Replace my Sharp Pebble & CWINDY Stones?

Discussion in 'Sharpening Station' started by dan, Jan 4, 2019.

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  1. Jan 4, 2019 #1

    dan

    dan

    dan

    Member

    Joined:
    Dec 20, 2018
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    Location:
    Seattle, USA
    LOCATION
    What country are you in?
    USA

    STONE TYPE
    What type of stone are you interested in:
    Synthetic or Natural?
    Synthetic

    Splash and go or soaker?
    No strong preference, but I would probably not be able to easily store wet stones.

    What grit range are you looking for?
    TBD. Full range?

    What stone are you replacing if any?
    My current stones are cheapo combo stones purchased from Amazon. Sharp Pebble 400-1000 and CWINDY 3000-8000.

    What stones do you currently use in your lineup?
    Above two are my only stones.

    What is your absolute maximum budget for your stone?
    Around 200-250 or less. I am new and not afraid to buy new stuff in the future as my ability improves and knives change.

    STONE USE
    Do you primarily intend to use this knife at home or a professional environment?
    Home

    What type of knives will you be sharpening? (Traditional Japanese: yanagi, usuba, deba or Western style gyuto, petty etc)
    Blue steel Nakiri (B2 maybe?)
    Toyama 240 gyuto (first big purchase!)

    What type of steel will you be sharpening?
    Both Blue 2 for now but will likely add some stainless in the future too.

    STONE MAINTENANCE
    Do you use or have a flattening plate (Yes or no.)
    No

    If not, are you interested in learning how to flatten your stone? (Yes or no.)
    Potentially. What are the advantages of flattening?


    SPECIAL REQUESTS/COMMENTS
    Hello all. I'm new posting but I've been reading a lot the last couple months. I selected my current stones because they were highly rated on Amazon, which I suppose isn't the best choice as I'm getting into J-knives. What makes the Amazon stones different/worse than the stones commonly suggested here (King, Sharpton, Atoma, Gesshin, etc)? Also, how does my knife collection affect the stone choice? For example, does stainless typically use a lower grit numbers or a higher hardness abrasive?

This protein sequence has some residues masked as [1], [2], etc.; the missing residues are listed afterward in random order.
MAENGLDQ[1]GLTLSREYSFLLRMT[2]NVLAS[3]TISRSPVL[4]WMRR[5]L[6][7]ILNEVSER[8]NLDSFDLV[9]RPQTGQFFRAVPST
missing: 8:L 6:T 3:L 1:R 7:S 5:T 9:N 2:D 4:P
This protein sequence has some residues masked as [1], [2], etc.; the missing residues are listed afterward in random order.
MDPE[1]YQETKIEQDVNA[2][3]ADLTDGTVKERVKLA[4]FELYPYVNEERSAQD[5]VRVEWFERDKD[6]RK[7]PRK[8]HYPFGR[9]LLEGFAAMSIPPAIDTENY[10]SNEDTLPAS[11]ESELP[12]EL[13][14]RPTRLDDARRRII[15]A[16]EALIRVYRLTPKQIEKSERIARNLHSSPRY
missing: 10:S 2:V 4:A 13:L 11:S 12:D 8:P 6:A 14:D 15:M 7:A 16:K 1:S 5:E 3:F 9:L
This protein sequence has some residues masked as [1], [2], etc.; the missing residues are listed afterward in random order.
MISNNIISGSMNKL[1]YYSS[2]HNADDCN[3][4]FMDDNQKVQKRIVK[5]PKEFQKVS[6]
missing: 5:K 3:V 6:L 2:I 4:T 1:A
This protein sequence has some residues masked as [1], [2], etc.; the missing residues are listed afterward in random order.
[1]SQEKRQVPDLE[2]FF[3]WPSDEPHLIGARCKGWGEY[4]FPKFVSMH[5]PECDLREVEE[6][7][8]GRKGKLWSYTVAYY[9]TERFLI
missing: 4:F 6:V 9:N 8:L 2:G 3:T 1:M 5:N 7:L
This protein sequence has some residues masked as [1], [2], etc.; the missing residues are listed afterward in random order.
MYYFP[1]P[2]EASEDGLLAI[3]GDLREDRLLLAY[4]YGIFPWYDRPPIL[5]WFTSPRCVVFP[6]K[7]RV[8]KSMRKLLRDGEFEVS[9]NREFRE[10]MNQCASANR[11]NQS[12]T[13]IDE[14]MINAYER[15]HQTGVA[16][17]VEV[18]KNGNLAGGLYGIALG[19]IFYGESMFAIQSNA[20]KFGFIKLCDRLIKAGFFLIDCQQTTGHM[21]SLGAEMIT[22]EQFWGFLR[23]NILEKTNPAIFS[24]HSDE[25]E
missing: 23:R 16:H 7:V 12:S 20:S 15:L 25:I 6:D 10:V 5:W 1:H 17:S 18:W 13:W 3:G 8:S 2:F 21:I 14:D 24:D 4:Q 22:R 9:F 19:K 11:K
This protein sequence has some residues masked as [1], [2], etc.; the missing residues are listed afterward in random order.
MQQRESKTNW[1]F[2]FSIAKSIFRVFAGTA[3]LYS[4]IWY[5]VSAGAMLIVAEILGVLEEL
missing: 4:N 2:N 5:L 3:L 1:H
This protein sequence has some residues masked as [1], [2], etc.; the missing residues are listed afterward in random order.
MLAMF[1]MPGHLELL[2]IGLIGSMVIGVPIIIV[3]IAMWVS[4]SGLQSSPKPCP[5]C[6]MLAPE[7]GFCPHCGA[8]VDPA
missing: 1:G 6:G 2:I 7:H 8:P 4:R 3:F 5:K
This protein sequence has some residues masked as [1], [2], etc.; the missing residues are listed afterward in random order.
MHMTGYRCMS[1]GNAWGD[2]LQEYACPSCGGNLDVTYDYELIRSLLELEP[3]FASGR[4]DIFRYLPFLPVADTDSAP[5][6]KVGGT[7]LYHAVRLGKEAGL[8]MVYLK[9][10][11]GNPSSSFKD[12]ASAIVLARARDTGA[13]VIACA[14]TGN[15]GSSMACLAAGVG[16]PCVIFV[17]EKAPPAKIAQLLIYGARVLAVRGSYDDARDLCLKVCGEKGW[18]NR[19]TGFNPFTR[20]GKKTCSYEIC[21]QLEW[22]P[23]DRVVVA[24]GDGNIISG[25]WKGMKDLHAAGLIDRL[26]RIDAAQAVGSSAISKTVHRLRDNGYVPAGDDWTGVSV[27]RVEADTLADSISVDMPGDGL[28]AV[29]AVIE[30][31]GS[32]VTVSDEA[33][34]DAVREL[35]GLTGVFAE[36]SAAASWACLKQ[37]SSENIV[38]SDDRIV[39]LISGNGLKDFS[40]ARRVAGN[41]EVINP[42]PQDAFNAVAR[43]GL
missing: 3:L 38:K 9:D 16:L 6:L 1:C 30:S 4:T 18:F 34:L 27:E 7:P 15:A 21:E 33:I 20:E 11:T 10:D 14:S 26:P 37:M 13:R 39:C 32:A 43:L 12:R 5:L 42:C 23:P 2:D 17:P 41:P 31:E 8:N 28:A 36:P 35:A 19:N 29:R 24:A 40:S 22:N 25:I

2. Jan 4, 2019 #2

    childermass

    childermass

    childermass

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    With your budget you could buy a Gesshin stone set from JKI and add a #150 diamond flattening plate as well.

    I’m in Europe and thus have no experience with these stones, but they get good vibes here all the time.
    The flattening plate is mandatory as the stones will dish over time and you will have problems with your sharpening angle when that happens.
     
  3. Jan 4, 2019 #3

    milkbaby

    milkbaby

    milkbaby

    Well-Known Doofus Supporting Member

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    I don't know anything about those stones you already have, but I would agree that getting a flattener is priority. I would figure a way to flatten stones before buying new ones.

    Getting your knives sharp is simply removing metal from both sides until they meet at a consistent and keen edge. That requires a steady angle of approach between the knife and the stone. If your stone is not flat, then that angle is always changing and making it difficult to achieve the desired goal.
     
  4. Jan 5, 2019 #4

    dan

    dan

    dan

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    It seems to me like a more important upgrade might be the flattening plate. I've been using this small flattening block (maybe 2" x 2") which came with the stones I linked before most uses, and it seems to work okay. Is there an advantage for the larger flattening plates? Many of the flattening plates seem bigger and on par with the size of flattening stones.

    I have had some success with my current stones already, and don't mind using them if there isn't any serious advantages to more expensive stones/sets. Perhaps they make they sharpen faster or more consistently? I do wonder what the difference, in practice and in theory, is between different stones.